Undergoing diagnosis for ASD

Hi Everyone,

I'm Jade and i'm currently undergoing an autistic spectrum diagnosis, i currently have ADHD and dyspraxia too. I find it very difficult to make friends, i really struggle to maintain friendships and get really depressed and angry when i see other people happy doing things that i should be able to do. 

I have many interests, I feel like people get bored of me but i'm not sure if they do or why they do.

Does anyone else experience this or am i alone? 

Thank you,


  • Yes Jade, it's just you. In fact, I am already bored of you. Bye.

    Although.... now I think about it.... it's not at all uncommon. I often ask my OH if she's bored with my current one-sided conversation and she'll either say yes or no - I don't take offence if she is bored because I know it happens.

    I get more amused than annoyed when others are clearly bored - real friends can be bored and still like you. We are harder to be friends with so the ones that stick around are worth it and can be life long.

    A high percentage of people on the spectrum have a super power, and others are unhappy that they don't have that power. 

  • Hi Jade,

    I feel just like you. I'm still waiting for ASD diagnosis, but at this point, I'm already sure I'm somewhere in the spectrum.

    I have always found difficult making and keeping friends. Actually, who keeps the friendship are my friends because I'm unable to contact them, just don't know what to say.

    At this point of my life, I realised that I'm not evil or mad or boring...I'm a good, kind person, funny sometimes, with lots of interests as you, I just don't have natural social abilities. I try to remember this as a mantra every time I feel sad, I hope it helps you as well.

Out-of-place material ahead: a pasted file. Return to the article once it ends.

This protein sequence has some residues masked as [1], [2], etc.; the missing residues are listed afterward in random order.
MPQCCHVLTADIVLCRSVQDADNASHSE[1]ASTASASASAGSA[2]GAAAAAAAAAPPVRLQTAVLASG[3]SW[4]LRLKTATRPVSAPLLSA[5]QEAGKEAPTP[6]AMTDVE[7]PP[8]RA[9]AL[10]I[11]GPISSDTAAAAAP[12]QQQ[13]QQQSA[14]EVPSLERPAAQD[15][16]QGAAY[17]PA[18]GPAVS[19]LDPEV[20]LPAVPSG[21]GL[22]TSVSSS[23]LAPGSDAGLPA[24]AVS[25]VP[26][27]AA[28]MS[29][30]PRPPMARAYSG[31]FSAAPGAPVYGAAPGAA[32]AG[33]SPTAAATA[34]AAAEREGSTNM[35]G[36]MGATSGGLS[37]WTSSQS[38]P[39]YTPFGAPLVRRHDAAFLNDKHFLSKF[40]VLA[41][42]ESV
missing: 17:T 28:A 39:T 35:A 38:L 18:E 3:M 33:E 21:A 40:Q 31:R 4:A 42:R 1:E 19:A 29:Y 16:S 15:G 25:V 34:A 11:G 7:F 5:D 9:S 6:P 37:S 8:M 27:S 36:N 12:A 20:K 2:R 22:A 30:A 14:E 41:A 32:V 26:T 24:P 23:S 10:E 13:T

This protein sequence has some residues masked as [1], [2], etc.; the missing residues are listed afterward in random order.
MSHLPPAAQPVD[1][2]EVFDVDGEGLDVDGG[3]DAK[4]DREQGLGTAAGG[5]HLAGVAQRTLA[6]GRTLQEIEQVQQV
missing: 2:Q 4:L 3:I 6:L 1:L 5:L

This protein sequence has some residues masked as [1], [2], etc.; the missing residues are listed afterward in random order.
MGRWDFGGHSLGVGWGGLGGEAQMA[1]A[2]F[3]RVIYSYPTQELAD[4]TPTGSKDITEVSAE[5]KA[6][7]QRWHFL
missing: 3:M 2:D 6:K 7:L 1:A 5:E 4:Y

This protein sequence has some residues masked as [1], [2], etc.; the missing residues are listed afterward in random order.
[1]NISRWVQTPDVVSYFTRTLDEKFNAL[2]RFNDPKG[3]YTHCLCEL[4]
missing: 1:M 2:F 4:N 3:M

• Hello Jade and welcome to the forum,

    The feelings you describe are quite commonly expressed by those on the ’spectrum.’ 

    One possible avenue of improving your well being is to join a class that teaches Tai Chi, Qigong or Yoga. If you can find a class that also teaches meditation all the better.

    Watching someone perform movements and then trying to imitate those movements yourself, can help with sensorimotor difficulties that are associated with autism - motor performance and proprioceptive and vestibular processing.

    Practised meditators are known to have smaller amygdalae, this is the part of the brain known as the fight or flight area. So a smaller amygdala results in less anxiety. Meditation also enables one to change from what is called the DMN (Default Mode Network) to the TPN (Task Positive Network.) Only one of these networks can be active at any given time. They can’t both be active at the same time. The DMN is used to think about the past and future, when the TPN is active one is thinking about the here and now - present. So being being able to switch to the TPN with ease helps stop rumination and overthinking your worries. All the best with your diagnosis, Graham

  • A high percentage of people on the spectrum have a super power, and others are unhappy that they don't have that power.


    Could you possibly link to the science behind that observation. Thanks, Clark Kent.